A History of Violence (2005)

Often considered David Cronenberg’s “most accessible” film (highlighted in a DVD Special Feature entitled “Too Commercial for Cannes”), A History of Violence is a darkly comic neo-noir tale chronicling a clash of a folksy Indiana town family and the ugly features of organized crime. Cronenberg has proved himself to be a master of the macabre and grotesque in his career and here he masks it under the guise of a modern crime thriller. 

Tom Stall (Viggo Mortenson) is labeled a bonafide “hometown hero” after using deadly force to prevent two sadistic criminals from murdering his Diner employees and customers. This is an extreme event in an otherwise “normal” life. Tom and his wife Edie (Maria Bello) enjoy an honest, love-filled relationship, Tom works an honest job, and Tom is an honest father. Even Howard Shore’s lovely musical score (reminiscent at times of his work for Peter Jackson’s Lord of the Rings) evokes this pastoral life of Tom’s where everyone knows everyone and Sheriffs say, “We take care of our own.”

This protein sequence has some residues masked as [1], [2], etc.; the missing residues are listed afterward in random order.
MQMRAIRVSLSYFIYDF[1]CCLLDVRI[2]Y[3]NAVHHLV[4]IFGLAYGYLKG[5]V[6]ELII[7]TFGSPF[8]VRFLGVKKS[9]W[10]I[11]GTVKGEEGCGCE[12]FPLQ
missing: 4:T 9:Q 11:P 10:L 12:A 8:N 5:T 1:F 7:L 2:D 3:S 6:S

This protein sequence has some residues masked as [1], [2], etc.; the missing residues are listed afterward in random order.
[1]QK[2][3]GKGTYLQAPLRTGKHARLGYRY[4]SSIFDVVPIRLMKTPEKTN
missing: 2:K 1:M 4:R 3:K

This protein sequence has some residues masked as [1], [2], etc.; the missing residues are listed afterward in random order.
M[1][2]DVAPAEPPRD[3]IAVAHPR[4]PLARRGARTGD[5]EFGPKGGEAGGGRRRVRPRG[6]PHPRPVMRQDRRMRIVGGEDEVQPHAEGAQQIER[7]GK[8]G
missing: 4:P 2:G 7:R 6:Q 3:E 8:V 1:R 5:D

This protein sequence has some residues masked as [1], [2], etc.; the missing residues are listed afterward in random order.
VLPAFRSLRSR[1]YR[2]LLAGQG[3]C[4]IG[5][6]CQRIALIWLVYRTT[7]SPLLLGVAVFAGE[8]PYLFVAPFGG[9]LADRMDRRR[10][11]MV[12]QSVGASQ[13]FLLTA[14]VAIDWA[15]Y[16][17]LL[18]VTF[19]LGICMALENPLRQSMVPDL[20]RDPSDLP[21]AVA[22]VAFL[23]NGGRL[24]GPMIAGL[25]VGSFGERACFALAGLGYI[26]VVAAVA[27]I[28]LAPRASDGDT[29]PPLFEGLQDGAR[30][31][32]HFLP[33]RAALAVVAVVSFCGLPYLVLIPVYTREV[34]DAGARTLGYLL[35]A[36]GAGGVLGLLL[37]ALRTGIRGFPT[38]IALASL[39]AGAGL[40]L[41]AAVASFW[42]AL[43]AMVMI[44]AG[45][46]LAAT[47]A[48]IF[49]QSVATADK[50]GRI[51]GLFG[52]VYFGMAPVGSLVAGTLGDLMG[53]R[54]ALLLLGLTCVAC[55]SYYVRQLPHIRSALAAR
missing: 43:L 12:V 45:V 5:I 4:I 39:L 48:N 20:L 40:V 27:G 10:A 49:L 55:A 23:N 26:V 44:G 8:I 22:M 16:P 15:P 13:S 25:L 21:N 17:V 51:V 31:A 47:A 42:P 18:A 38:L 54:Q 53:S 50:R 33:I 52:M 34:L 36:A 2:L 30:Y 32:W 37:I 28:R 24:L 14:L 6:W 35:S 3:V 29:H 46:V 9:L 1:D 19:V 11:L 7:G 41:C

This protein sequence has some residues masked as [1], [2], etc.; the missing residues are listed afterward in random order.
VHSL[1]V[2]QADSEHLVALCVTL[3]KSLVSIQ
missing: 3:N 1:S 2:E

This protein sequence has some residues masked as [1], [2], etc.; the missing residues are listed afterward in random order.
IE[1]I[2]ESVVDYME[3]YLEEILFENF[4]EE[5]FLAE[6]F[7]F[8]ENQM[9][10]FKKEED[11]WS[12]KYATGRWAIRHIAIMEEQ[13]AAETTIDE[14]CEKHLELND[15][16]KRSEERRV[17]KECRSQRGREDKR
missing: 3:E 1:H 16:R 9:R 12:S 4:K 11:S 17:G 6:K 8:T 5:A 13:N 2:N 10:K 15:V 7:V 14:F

As with all Cronenberg movies, there’s a disturbing twistiness undercutting it all (the less revealed the better). Viggo Mortenson has rarely been better and I’m still convinced he is perhaps the most undervalued actor working today. Equally brilliant is Maria Bello opposite him, fleshing out her character perfectly and molding with Edie’s transformation. For a family, seemingly stereotypical, enjoying the modest American Dream the characters are sculpted with respect and intrigue.

Cronenberg handles the violence perfectly (and the title is quite fitting), never stylizing it, simply presenting in it, and lets it speak for itself. Its presented in such a way that brings the audience in, makes them complicit in the violence. It is strangely affecting. Often shot with the hard lighting of the Golden Age noirs, A History of Violence equally sheds its genre conventions in its occasional burst of scene-chewing absurdity and black comedy; but Mortenson and Cronenberg (a fantastic pairing) are always there to bring us back into the perversion, the darkness, and the violence.


One comment

  1. love this movie! great review Lukas!


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